Back to School Without Back Pain – Avoiding Common Backpack Injuries

As a parent of young students or an adult enrolled in additional education, you know that hitting the books can sometimes feel like hitting the gym. Hauling the necessary texts from class to class can sometimes cost you more than the price of tuition or those new study supplies.

The common backpack has its advantages, but all that weight on those two narrow straps can cause serious damage. If you’re not careful, you may end up with a chronic injury to carry along with your education.

This time of year, the team at Alabama Orthopaedic Surgeons knows that children are especially at risk of developing poor habits or long-term injuries given their size and the relative load they’re required to cart around.

But there is good news. Properly managing the weight and how it’s carried can improve posture, ward against injuries, and keep everyone healthy enough to focus on their studies.


It’s All in the Pack

A good backpack properly distributes the load over your shoulders and allows your larger muscles to bear the burden. Choosing the right pack is the best preventative measure.

When it comes to distributing the weight, a lighter backpack is the place to start. A pack with two broad straps, a padded back pad, or an adjustable belt can be all that much better.

While kids especially may opt for a trendier looking design over the sensible option, encouraging the practical choice can pay dividends in the long run. Single strap packs or packs made of fancier materials (which are heavier from the outset) can cause real damage.


Managing the Weight

Depending on school policy or student schedule, it’s not always possible to leave books or heftier supplies behind. Even so, if a student can store materials near the classroom rather than carrying them all day long, they should strive to do so.

The student in your life may also carry additional objects that add to the overall load. While digital tablets or notebook-style devices can generally be light, laptops, bulky chargers, and other unnecessary personal items can quickly topple an already hefty pack.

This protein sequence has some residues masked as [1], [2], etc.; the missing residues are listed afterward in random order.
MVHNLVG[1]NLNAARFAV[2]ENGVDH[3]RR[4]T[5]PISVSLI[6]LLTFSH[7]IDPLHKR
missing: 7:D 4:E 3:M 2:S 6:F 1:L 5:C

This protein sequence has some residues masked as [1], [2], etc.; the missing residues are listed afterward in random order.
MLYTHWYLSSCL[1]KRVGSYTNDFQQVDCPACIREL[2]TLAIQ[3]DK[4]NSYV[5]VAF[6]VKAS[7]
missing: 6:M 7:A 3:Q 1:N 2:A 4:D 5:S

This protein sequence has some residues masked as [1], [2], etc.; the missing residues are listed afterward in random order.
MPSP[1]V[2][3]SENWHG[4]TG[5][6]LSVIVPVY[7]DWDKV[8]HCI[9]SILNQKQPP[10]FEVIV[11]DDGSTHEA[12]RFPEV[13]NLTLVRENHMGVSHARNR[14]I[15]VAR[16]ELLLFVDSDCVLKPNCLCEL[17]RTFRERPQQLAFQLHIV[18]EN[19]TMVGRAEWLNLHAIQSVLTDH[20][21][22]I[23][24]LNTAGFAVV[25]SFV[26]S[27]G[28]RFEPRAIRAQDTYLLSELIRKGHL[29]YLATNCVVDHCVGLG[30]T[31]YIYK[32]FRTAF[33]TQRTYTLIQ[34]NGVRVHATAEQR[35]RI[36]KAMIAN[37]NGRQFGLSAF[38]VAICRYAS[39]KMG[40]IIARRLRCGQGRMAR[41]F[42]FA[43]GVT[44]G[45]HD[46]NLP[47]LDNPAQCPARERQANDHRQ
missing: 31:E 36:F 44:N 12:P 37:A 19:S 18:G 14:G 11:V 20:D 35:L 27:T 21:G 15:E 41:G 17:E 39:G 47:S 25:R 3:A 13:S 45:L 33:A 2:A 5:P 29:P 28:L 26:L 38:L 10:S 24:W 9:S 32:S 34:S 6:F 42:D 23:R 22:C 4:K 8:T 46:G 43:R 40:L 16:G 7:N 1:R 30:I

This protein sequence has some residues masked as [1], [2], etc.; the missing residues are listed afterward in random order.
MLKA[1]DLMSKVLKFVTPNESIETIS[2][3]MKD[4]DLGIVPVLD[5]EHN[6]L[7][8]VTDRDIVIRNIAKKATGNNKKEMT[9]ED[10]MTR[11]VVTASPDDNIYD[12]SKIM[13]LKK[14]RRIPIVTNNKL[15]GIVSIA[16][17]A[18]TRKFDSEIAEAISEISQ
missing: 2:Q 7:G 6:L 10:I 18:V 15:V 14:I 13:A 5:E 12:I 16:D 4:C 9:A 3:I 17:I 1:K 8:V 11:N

Reducing your backpack’s contents to the barest essentials may feel uncomfortable at first, but it’s nothing compared to the discomfort of a long-term injury.


Carrying the Right Way

Younger students aren’t the only ones who fear looking un-cool. And so long as the typical image of the “popular kid” with only one strap slung over their shoulder persists, students of all ages will think it’s the “better” way.

Using both straps and tightening the slack keeps the weight nearer to your center of gravity while prohibiting movement. Loose packs can tug or twist the upper body when navigating halls and stairwells or while walking in adverse conditions like rain or snow.

Using a pack’s inbuilt belt can redistribute some of the weight and make it noticeably easier to haul. All in all, feeling well and being healthy are more important than any short-term bid to look “cool.”


Do the Math

A simple thing to keep in mind is this: the lighter the child, the lighter the load. General wisdom holds that a child’s backpack shouldn’t weigh more than 10-20 percent of that child’s body weight.

Loading a backpack with the necessary gear and weighing it in relation to your child’s weight ahead of time can save serious pain throughout the semester or school year. If the pack’s pushing it, take whatever precautions or alternate plans to lessen the heft.


Back to School without Back Pain

Unfortunately, being young is not a guarantee of health. Children are still developing and may not be strong enough or diligent enough to know when they’re hurting themselves.

Alabama Orthopaedic Surgeons know that a healthy student is a better student. If the student in your life complains of numbness, shoulder, neck, or back pain, consult a physician about proper techniques to avoid the back-to-school aches.

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